Key Post Director giving a loan to his company

turbo123

Registered User
Messages
22
Hi

I'm about to start up a new company with another guy and we plan on giving the company a loan to get us up and running.

What are the financial implications of taking this loan back out of the company in a years time?

Thanks in advance.

Turbo
 

simplyjoe

Frequent Poster
Messages
535
Yes. However sometimes it might make sense to take it as salary and defer the loan repayment. This would make sense if you had no other income in the tax year. If you do not use your personal allowances in a particular year you lose them! Obviously you would only take this option if you were confident of profits arising to absorb the salaries.
 

Brendan Burgess

Founder
Messages
39,186
This is an area which needs a Key Post

I have seen people taking large taxable salaries from their companies while they have big loans to the company. In fact, I have seen such companies go into liquidation owing the money to the directors. It would have made sense to repay the loans before paying the salary.

Lending money to a company is a good way to finance a company. If the director has to personally borrow the money e.g. remortgage the home, the director can set the interest on the personal loan against his taxable income.

Bear in mind that if the company is getting into financial difficulty and you repay the loan, it could be regarded as preferential treatment of creditors.

Brendan
 

Paddy199

Frequent Poster
Messages
482
Great post Brendan. The tax relief you refer to is section 248 if people want to look it up for themselves. It must be for working capital and so many overlook it.
 

Brendan Burgess

Founder
Messages
39,186
I hadn't realised it was that good!

I will make this a Key Post until someone does a better one on the topic.

Brendan
 

turbo123

Registered User
Messages
22
thanks for the replies :)

For the first year we wont be taking a salary from this company as we still have ordinary PAYE jobs, after the first year all we plan on taking is our loan back and then a small sum of the profits which we will pay the revelant taxes on.....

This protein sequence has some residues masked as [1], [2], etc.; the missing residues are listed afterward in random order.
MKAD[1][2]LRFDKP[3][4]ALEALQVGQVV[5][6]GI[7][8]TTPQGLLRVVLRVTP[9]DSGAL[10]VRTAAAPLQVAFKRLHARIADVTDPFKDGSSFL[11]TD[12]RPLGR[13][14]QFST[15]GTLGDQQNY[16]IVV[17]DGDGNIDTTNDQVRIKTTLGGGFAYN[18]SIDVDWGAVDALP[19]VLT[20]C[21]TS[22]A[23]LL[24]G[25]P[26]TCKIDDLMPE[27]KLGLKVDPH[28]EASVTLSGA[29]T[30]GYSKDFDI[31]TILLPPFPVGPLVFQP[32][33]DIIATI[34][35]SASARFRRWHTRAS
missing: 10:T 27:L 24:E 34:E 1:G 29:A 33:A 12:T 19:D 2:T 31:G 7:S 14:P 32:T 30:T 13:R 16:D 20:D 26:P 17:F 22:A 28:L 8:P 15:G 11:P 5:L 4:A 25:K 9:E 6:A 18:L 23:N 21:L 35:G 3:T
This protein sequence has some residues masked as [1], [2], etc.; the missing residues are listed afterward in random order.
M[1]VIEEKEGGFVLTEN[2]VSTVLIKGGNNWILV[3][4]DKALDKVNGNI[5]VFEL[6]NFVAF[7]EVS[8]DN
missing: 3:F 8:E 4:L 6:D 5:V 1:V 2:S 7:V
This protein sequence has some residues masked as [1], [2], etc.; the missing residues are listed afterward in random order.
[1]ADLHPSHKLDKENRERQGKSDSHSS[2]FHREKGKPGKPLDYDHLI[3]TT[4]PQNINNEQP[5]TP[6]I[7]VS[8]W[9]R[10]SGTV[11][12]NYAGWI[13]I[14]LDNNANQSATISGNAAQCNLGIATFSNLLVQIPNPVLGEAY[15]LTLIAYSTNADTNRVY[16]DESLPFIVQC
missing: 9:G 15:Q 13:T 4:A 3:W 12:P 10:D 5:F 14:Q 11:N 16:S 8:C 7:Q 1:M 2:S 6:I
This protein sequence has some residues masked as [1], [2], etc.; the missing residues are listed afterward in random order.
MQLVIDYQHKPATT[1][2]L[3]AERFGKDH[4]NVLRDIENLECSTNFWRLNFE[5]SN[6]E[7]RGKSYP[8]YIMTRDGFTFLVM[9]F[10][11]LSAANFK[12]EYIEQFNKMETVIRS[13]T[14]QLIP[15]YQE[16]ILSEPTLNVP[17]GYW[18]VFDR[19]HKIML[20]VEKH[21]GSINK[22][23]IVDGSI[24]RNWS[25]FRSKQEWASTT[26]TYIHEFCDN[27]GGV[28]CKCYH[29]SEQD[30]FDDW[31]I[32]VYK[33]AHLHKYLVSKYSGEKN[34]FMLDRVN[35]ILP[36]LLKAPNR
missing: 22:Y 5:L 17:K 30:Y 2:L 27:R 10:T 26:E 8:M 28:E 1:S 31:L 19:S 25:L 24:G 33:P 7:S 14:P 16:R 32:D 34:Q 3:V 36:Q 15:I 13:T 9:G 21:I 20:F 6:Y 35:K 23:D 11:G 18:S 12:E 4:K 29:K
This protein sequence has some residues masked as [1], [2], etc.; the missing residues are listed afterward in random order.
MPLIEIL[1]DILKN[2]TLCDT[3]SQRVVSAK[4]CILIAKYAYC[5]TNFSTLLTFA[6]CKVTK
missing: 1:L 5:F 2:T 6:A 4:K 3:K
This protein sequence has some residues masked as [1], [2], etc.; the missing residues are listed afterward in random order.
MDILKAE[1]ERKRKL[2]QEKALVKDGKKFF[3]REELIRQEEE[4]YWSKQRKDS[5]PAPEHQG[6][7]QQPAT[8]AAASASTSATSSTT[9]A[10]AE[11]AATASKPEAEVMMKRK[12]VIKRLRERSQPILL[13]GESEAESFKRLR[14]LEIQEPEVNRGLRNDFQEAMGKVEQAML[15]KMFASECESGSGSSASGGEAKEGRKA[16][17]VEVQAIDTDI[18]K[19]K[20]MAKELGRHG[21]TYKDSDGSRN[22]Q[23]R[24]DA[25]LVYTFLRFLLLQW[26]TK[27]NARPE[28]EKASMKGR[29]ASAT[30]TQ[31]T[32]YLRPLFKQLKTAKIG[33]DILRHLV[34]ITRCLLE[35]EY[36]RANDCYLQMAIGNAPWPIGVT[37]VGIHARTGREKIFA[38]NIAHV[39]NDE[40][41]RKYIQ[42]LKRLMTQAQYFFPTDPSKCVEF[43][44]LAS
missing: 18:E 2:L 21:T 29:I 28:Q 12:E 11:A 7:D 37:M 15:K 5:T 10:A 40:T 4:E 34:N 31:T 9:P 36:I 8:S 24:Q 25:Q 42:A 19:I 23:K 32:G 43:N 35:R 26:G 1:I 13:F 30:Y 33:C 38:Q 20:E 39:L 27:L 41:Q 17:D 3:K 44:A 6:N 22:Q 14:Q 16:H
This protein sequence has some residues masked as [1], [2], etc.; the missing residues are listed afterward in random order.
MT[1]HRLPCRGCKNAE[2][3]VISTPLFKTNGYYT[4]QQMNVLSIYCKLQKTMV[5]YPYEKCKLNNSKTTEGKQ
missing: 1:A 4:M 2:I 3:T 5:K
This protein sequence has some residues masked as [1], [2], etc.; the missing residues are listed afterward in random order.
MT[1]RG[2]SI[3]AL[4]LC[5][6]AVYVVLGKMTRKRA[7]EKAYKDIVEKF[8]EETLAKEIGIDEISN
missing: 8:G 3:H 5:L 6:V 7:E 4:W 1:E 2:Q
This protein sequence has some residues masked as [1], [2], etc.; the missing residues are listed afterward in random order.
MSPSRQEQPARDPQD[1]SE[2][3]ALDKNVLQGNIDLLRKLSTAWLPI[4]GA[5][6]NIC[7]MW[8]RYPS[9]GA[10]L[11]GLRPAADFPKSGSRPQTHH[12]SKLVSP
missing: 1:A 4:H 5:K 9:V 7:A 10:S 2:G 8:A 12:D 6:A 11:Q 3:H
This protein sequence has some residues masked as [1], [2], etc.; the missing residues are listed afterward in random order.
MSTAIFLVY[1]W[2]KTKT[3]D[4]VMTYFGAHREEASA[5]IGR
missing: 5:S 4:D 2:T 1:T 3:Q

turbo123

Registered User
Messages
22
This is an area which needs a Key Post

I have seen people taking large taxable salaries from their companies while they have big loans to the company. In fact, I have seen such companies go into liquidation owing the money to the directors. It would have made sense to repay the loans before paying the salary.

Lending money to a company is a good way to finance a company. If the director has to personally borrow the money e.g. remortgage the home, the director can set the interest on the personal loan against his taxable income.

Bear in mind that if the company is getting into financial difficulty and you repay the loan, it could be regarded as preferential treatment of creditors.

Brendan
so would it better for me to get a loan for X amount instead of using my own cash funds or is it irrelevant until i take a salary from the company?
 

Brendan Burgess

Founder
Messages
39,186
Whether you use your cash or whether you borrow is a much bigger issue.

However, if you do borrow, for working capital, then you can get tax relief on it.

If you have borrowings for lending to the company and for, say, a car loan, you should repay the car loan first as you get no tax relief on those borrowings.
 

turbo123

Registered User
Messages
22
Whether you use your cash or whether you borrow is a much bigger issue.

However, if you do borrow, for working capital, then you can get tax relief on it.

If you have borrowings for lending to the company and for, say, a car loan, you should repay the car loan first as you get no tax relief on those borrowings.
what so you mean by "Whether you use your cash or whether you borrow is a much bigger issue."

I get the rest :)
 

Brendan Burgess

Founder
Messages
39,186
Your original question was capable of being answered with a definitive answer.

If you are putting money into a company, generally you would not borrow if you already had cash in the bank. There would be no right answer to this as you would may have reasons for borrowing e.g. the need to keep cash reserves for something else.
 

LDFerguson

Frequent Poster
Messages
4,096
If you have the cash to lend to the company, you shouldn't borrow. Tax relief on the borrowing only reduces the cost of borrowing; there's still a cost. Not borrowing at all has a lower cost.

The only exception I can think of here is where you can get a loan with an interest rate that's low, so that the net cost (after tax relief) of the borrowing is lower than the rate of interest you can get on your savings.

I'm ignoring intangible factors here and assuming that you have the money to lend to the company without leaving yourself personally in a position that you may need to borrow later.
 

turbo123

Registered User
Messages
22
Thanks again

so getting back to my original question, I as a director can lend the company money and reclaim it after x amount of time without any tax implications, though all depending if we're successful :)
 
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